Wisconsin cornerback Sojourn Shelton knew he'd find success. He knew he'd overcome critics who dismissed his 5-foot-9 frame. He knew he'd play a big role for the Badgers.
But the true freshman, who started 11 games this season, just didn't realize that would all come so quickly.
"I had confidence in myself," he told ESPN.com with a laugh. "I just didn't envision success this early. But I was able to get that opportunity, and my whole thing was just to run with it and be confident in myself."
Shelton couldn't foresee a regular season that ended with a team-high seven pass breakups and four interceptions. The rest of the team finished with just five combined picks. So it's fair to say the youngster played a major role in helping the Badgers reach the Capital One Bowl, where they will take on SEC foe South Carolina.
Shelton and the UW secondary will have their hands full with Gamecocks QB Connor Shaw, who has thrown only one interception this season in 259 pass attempts.
Shelton always knew he had the ability, but he couldn't be blamed if he harbored a twinge of doubt back in January. The Florida native, who had never before built a snowman, landed in the frigid Badger State at 5-9, 150 pounds -- about 20 pounds lighter than the starting kicker, Jack Russell.
The cornerback heard plenty about his size. His cousin subscribed to a recruiting site back when he was committed to Florida State, and his relative would read aloud fan posts every so often -- about how he was too small, how he'd wind up a bust and how he needed to add meat on those bones. When Shelton switched his commitment to Wisconsin, in part because he wanted to move away from home, those same doubts followed.
But the quick learner with the quicker closing speed entered Madison at 150 pounds of pure determination. He just brushed off the familiar refrain and focused on adding strength and contributing early.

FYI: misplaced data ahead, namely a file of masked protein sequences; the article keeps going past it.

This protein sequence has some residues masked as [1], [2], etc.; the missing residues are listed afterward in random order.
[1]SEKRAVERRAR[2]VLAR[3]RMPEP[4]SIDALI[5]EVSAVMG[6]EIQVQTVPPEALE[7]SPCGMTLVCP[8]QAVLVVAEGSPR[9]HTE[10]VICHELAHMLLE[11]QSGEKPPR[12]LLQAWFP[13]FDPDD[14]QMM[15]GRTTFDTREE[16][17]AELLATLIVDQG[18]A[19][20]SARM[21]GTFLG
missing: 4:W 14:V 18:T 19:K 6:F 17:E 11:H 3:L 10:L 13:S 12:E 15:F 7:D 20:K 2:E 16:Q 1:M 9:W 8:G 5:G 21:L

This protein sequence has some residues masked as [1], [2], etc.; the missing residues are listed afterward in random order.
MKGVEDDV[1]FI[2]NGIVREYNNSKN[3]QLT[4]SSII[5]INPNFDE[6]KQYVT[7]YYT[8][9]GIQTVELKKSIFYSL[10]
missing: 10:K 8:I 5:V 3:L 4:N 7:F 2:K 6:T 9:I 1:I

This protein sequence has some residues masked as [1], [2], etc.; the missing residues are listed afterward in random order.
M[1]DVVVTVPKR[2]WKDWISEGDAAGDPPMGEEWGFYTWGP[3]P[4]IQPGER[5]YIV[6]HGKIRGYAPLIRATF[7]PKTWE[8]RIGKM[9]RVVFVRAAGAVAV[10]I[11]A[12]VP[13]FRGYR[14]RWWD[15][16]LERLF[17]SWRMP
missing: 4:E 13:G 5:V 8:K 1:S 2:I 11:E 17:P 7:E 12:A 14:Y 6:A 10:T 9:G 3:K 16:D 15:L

"It was something that everyone talked about," said Shelton, who has gained 22 pounds since enrolling at Wisconsin. "And my whole thing is that, yeah, size does matter -- but it's more about the confidence that comes with it.
"So, yeah, I am small. But I knew if I got under someone like a great strength and conditioning coach, a great weight room program and great teammates -- then I would go out and handle that size issue and play to the best of my ability."
That size hasn't seemed like much of an issue this season. The DB, who now checks in at 172 pounds, is fourth on his team with 26 solo tackles and also managed to produce a team-high 11 pass deflections. With the loss of three key starters since last year, head coach Gary Andersen needed to turn to some untested prospects this season. And that's where Shelton stepped in.
Andersen noticed the rookie's swagger in spring ball almost immediately. And that parlayed into a strong early fall, when Andersen was reassured by the freshman's progress.
"He locked down that spot pretty early in fall camp, and it was his," Andersen said. "He's continued to grow as a young man. ... He's done a tremendous, tremendous job as a freshman at a very difficult position to play. And he will be a tremendous leader and a tremendous player as we move forward."
Of course, Andersen might have forgotten to tell Shelton about his locked-up position in the preseason. A confused Shelton first learned of his Game 1 start about three days before kickoff. Via Twitter.
Fans started congratulating him and the press started tweeting out pictures of the depth chart, but Shelton refused to believe it. It wasn't until "Coach A" -- Andersen -- finally sat Shelton down to explain the decision, and the trust he had in the rookie, that Shelton finally believed his own ears.
He initially thought, if he worked hard, he might earn a start around the middle of the season. But he has quickly shown this coaching staff, and the rest of the Big Ten, that he's a player to watch out for.
And, as a result, expectations for himself have only been magnified.
"I want to finish this season strong. And when the opportunity comes, when the time comes, I want to show what I can do."